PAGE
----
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Discussion Starter · #1 ·
Whenever someone (in the family) brings up vaxes, they are in support of it and whatever, but they always say "Yeah, and it's fine because enough people are vaccinated that yours is safe"...<br><br>
How do I explain that it's NOT herd immunity? Because, really, I understand it enough that it makes sense to me, I just can't... explain it... to other people... <img alt="" class="inlineimg" src="http://www.mothering.com/discussions/images/smilies/lol.gif" style="border:0px solid;" title="lol"> I'm bad about that kind of thing...<br><br><br>
Thanks... =D
 

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Well, the most obvious argument against "herd immunity" is all the adults walking around whose vax immunity has worn off. Ask the questioner when the last time was that SHE got boosters, her DP got boosters, her parents, her grandparents? Oh, they haven't? Have they had their titers checked? No? Hmmm...Where then is this herd immunity? Last time I checked adults were part of the herd, too.<br><br>
Now you can turn it around....<br><br>
Well, grandma and grandpa probably don't need boosters, because likely they got the actual diseases as children (or where at least exposed to them) and therefore got lifelong immunity. They are good members of the herd! Wouldn't it be nice if our generation and our childrens' generation could get LIFELONG immunity to disease rather than temporary immunity (which is what vax'es give)? Unfortunately, they can't because of all the people around who vax. The diseases are not circulating in their natural patterns anymore, giving people their natural booster "shots." So most adults of our generation do not carry immunity as previous generations did, nor will our children when they grow up.....We can not have any kind of herd immunity until people STOP vaccinationg.<br><br>
Now that argument may not be airtight--but it should certainly give them something to think about, at least long enough for you to change the subject <img alt="" class="inlineimg" src="http://www.mothering.com/discussions/images/smilies/winky.gif" style="border:0px solid;" title="Wink">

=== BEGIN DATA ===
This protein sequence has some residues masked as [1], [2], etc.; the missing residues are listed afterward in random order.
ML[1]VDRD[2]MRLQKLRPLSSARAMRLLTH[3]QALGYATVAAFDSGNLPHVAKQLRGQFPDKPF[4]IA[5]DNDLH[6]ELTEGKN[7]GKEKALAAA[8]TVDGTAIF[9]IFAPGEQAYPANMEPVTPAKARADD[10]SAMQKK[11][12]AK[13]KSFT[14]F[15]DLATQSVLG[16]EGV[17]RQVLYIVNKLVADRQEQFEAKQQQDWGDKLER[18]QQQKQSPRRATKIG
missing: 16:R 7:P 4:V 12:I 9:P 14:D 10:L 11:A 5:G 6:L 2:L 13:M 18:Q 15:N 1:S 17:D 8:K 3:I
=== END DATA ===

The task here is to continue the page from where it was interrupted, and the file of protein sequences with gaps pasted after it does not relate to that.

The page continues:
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I think I would respond "you are making the assumption that I do not want my child to catch VADs, but I actually want them to acquire natural immunity as children without the damaging effects of vaccines."
 

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I usually shrug it off because MOST people have so little knowledge on those things as to not be worth messing with.<br><br>
IF they really want to argue it - I would ask them which vaccines CAN create herd immunity and which do not prevent transmission <img alt="" class="inlineimg" src="http://www.mothering.com/discussions/images/smilies/mischievous.gif" style="border:0px solid;" title="mischief"><br><br>
-Angela
 

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Angela, can I ask you that?<br><br><img alt="" class="inlineimg" src="http://www.mothering.com/discussions/images/smilies/lol.gif" style="border:0px solid;" title="lol"><br><br>
That sounds like something I want to know!
 

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<div>Originally Posted by <strong>xmasbaby7</strong> <a href="/community/forum/post/8167659"><img alt="View Post" class="inlineimg" src="/community/img/forum/go_quote.gif" style="border:0px solid;"></a></div>
<div style="font-style:italic;">Angela, can I ask you that?<br><br><img alt="" class="inlineimg" src="http://www.mothering.com/discussions/images/smilies/lol.gif" style="border:0px solid;" title="lol"><br><br>
That sounds like something I want to know!</div>
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Off the top of my head, DTaP and IPV both do NOT prevent transmission. So this whole- vax yourself for pertussis to protect your children is total bs.<br><br>